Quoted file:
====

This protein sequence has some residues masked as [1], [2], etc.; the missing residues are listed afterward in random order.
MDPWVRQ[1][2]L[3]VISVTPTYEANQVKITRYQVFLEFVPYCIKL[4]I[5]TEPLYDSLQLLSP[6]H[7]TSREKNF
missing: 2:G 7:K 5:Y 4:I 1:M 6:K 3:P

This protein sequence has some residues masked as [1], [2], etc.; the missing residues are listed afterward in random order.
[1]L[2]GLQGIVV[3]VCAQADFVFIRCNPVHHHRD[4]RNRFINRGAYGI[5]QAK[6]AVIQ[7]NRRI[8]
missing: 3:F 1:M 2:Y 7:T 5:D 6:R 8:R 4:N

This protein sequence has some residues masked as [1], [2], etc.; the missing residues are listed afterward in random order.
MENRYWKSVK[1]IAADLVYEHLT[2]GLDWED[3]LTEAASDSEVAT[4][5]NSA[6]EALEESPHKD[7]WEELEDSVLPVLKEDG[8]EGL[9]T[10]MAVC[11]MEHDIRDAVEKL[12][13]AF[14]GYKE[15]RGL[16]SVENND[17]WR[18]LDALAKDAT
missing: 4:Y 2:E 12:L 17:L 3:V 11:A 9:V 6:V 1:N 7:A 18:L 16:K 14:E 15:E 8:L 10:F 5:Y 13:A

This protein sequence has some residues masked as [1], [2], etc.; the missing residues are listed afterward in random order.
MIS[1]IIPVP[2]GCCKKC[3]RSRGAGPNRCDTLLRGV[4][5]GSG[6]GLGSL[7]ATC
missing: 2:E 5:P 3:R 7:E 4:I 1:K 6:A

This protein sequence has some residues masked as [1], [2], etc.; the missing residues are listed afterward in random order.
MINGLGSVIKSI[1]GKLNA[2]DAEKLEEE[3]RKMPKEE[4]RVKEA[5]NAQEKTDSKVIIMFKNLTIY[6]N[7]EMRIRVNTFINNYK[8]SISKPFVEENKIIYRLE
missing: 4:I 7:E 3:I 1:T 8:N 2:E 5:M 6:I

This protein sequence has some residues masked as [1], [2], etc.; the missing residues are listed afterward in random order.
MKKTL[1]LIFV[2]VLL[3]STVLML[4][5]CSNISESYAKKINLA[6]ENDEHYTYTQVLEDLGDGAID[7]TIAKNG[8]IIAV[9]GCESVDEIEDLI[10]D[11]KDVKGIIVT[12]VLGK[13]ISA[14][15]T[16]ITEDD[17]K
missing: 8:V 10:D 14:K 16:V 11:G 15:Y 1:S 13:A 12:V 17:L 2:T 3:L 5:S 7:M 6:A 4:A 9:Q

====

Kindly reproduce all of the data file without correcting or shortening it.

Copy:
This protein sequence has some residues masked as [1], [2], etc.; the missing residues are listed afterward in random order.
MDPWVRQ[1][2]L[3]VISVTPTYEANQVKITRYQVFLEFVPYCIKL[4]I[5]TEPLYDSLQLLSP[6]H[7]TSREKNF
missing: 2:G 7:K 5:Y 4:I 1:M 6:K 3:P

This protein sequence has some residues masked as [1], [2], etc.; the missing residues are listed afterward in random order.
[1]L[2]GLQGIVV[3]VCAQADFVFIRCNPVHHHRD[4]RNRFINRGAYGI[5]QAK[6]AVIQ[7]NRRI[8]
missing: 3:F 1:M 2:Y 7:T 5:D 6:R 8:R 4:N

This protein sequence has some residues masked as [1], [2], etc.; the missing residues are listed afterward in random order.
MENRYWKSVK[1]IAADLVYEHLT[2]GLDWED[3]LTEAASDSEVAT[4][5]NSA[6]EALEESPHKD[7]WEELEDSVLPVLKEDG[8]EGL[9]T[10]MAVC[11]MEHDIRDAVEKL[12][13]AF[14]GYKE[15]RGL[16]SVENND[17]WR[18]LDALAKDAT
missing: 4:Y 2:E 12:L 17:L 3:V 11:A 9:V 6:V 1:N 7:A 18:L 16:K 14:E 15:E 8:L 10:F 5:Y 13:A

This protein sequence has some residues masked as [1], [2], etc.; the missing residues are listed afterward in random order.
MIS[1]IIPVP[2]GCCKKC[3]RSRGAGPNRCDTLLRGV[4][5]GSG[6]GLGSL[7]ATC
missing: 2:E 5:P 3:R 7:E 4:I 1:K 6:A

This protein sequence has some residues masked as [1], [2], etc.; the missing residues are listed afterward in random order.
MINGLGSVIKSI[1]GKLNA[2]DAEKLEEE[3]RKMPKEE[4]RVKEA[5]NAQEKTDSKVIIMFKNLTIY[6]N[7]EMRIRVNTFINNYK[8]SISKPFVEENKIIYRLE
missing: 4:I 7:E 3:I 1:T 8:N 2:E 5:M 6:I

This protein sequence has some residues masked as [1], [2], etc.; the missing residues are listed afterward in random order.
MKKTL[1]LIFV[2]VLL[3]STVLML[4][5]CSNISESYAKKINLA[6]ENDEHYTYTQVLEDLGDGAID[7]TIAKNG[8]IIAV[9]GCESVDEIEDLI[10]D[11]KDVKGIIVT[12]VLGK[13]ISA[14][15]T[16]ITEDD[17]K
missing: 8:V 10:D 14:K 16:V 11:G 15:Y 1:S 13:A 12:V 17:L 2:T 3:L 5:S 7:M 6:A 4:A 9:Q